The rest of Madison’s address focused on the war itself, the wrongs perpetrated by Britain, and the courage of American armed forces. The war would continue for another year, and in December 1814, both sides signed a peace treaty ending the first major U.S. war.

Healing: March 4, 1865

The Civil War was one of the United States’ worst trials, as the nation battled for four bloody years over the existence of slavery. When President Abraham Lincoln prepared to be sworn in for a second term in March 1865, it was clear that a Union victory was close. (The war would end a month later with Robert E. Lee’s surrender at Appomattox Courthouse, Virginia.)

Rather than striking a celebratory tone, as some may have been expecting, Lincoln chose a different direction for his second inaugural address. The war was ending, the traitorous states would be returning to the Union, but Lincoln’s aim was not to gloat. Instead, the president chose to chart a path forward to unity.

He did not take sides in his speech, holding both to account for the conflict’s genesis:

Both parties deprecated war but one of them would make war rather than let the nation survive, and the other would accept war rather than let it perish.

And the war came…

Neither party expected for the war the magnitude or the duration which it has already attained … Each looked for an easier triumph and a result less fundamental and astounding … It may seem strange that any men should dare to ask a just God's assistance in wringing their bread from the sweat of other men's faces but let us judge not that we be not judged.

He emphasized the central role of slavery as an evil for which God gave the nation “this terrible war” as recompense and suggested that there may be more divine justice to come:

Yet, if God wills that it continue until all the wealth piled by the bondsman's 250 years of unrequited toil shall be sunk and until every drop of blood drawn with the lash shall be paid by another drawn with the sword as was said 3,000 years ago so still it must be said “the judgments of the Lord are true and righteous altogether.”

Lincoln’s address then takes a turn toward the compassionate, in what is perhaps its most quoted and revered passage:

With malice toward none; with charity for all; with firmness in the right, as God gives us to see the right, let us strive on to finish the work we are in, to bind up the nation's wounds, to care for him who shall have borne the battle and for his widow and his orphan, to do all which may achieve and cherish a just and lasting peace among ourselves and with all nations.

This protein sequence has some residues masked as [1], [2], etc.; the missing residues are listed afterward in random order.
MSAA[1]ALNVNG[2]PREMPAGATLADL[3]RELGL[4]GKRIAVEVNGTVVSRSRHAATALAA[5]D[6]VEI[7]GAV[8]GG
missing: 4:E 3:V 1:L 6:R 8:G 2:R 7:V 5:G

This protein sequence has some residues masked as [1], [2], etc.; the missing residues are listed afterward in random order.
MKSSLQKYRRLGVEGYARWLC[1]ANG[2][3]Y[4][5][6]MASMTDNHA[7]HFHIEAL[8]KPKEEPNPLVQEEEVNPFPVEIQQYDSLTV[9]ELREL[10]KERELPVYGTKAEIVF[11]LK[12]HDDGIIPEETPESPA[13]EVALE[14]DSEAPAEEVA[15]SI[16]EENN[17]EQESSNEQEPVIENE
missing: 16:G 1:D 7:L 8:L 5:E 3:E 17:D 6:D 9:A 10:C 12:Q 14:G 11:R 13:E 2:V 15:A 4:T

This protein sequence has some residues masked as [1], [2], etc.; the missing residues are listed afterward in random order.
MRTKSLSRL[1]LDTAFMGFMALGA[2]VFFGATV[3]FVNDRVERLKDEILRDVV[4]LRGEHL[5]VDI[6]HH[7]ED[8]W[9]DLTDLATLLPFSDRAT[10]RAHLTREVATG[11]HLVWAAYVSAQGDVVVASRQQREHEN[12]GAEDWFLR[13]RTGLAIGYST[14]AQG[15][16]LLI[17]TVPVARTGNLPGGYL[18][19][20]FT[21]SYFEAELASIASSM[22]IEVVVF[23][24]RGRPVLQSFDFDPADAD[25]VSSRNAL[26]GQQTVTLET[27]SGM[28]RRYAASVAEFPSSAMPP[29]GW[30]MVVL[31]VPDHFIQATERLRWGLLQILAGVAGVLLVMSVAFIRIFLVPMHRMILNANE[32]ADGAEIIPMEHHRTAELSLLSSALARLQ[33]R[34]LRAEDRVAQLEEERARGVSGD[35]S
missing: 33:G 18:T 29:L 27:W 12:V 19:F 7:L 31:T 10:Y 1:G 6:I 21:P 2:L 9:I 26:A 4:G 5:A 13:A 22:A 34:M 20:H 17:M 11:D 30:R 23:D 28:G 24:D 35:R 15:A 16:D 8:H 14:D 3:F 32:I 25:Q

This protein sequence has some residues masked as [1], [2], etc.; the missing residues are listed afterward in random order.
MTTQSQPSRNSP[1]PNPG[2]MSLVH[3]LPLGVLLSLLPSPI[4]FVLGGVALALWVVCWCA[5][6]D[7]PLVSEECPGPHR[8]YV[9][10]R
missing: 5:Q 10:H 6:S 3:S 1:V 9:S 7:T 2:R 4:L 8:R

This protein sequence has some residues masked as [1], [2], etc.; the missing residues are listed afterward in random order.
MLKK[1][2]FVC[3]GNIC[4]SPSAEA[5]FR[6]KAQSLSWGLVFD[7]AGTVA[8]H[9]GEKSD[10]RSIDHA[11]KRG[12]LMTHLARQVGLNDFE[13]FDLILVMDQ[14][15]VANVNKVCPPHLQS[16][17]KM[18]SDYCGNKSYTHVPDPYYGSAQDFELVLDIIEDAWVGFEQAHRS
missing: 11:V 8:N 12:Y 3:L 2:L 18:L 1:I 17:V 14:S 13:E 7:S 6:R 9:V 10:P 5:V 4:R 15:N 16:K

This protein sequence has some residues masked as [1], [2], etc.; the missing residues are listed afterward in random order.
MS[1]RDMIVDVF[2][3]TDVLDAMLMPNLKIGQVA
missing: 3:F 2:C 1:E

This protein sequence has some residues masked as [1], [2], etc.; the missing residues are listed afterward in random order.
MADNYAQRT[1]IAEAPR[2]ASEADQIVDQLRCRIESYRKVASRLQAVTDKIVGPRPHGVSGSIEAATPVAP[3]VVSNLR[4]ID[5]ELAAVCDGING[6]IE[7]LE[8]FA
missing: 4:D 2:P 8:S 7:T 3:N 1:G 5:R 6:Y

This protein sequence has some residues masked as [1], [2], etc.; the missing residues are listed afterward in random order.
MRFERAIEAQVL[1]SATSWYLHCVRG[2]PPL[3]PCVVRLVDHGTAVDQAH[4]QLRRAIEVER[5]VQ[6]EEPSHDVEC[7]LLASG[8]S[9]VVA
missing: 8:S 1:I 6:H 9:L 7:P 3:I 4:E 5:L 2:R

The immense task of healing the nation could only be done, Lincoln felt, if Americans left the judgment to God and turned to each other in unity and compassion. Lincoln would not live to enact this vision: He was assassinated 42 days after delivering this speech, which is now enshrined on the walls of the Lincoln Memorial’s north chamber in Washington, D.C.

Calming: March 4, 1933

When Franklin Delano Roosevelt took office in 1933, the Great Depression was in its fourth year with no end in sight. The worst economic crisis in the history of the industrialized world, it began when a stock market crash in October 1929 sent the U.S. financial system into a tailspin. By 1933 nearly half of the nation’s banks had failed. Roughly 15 million Americans (some estimates say as much as 25 percent of the workforce) were unemployed. Many of those who had managed to keep their jobs saw their income reduced by as much as a third.

The American people were afraid and looking to their new president for leadership during the maelstrom. Millions tuned into their radios to hear the live broadcast of his swearing in, and crowds thronged the Capitol to see it in person. The very first passage of his 1933 inaugural address shows that the new president was ready to calm the storm.

This is preeminently the time to speak the truth, the whole truth, frankly and boldly. Nor need we shrink from honestly facing conditions in our country today. This great Nation will endure as it has endured, will revive and will prosper. So, first of all, let me assert my firm belief that the only thing we have to fear is fear itself.

Roosevelt’s speech directly tells the American people they must band together as fellow soldiers in order to fight their way out of this peril:

[W]e now realize as we have never realized before our interdependence on each other; that we can not merely take but we must give as well; that if we are to go forward, we must move as a trained and loyal army willing to sacrifice for the good of a common discipline …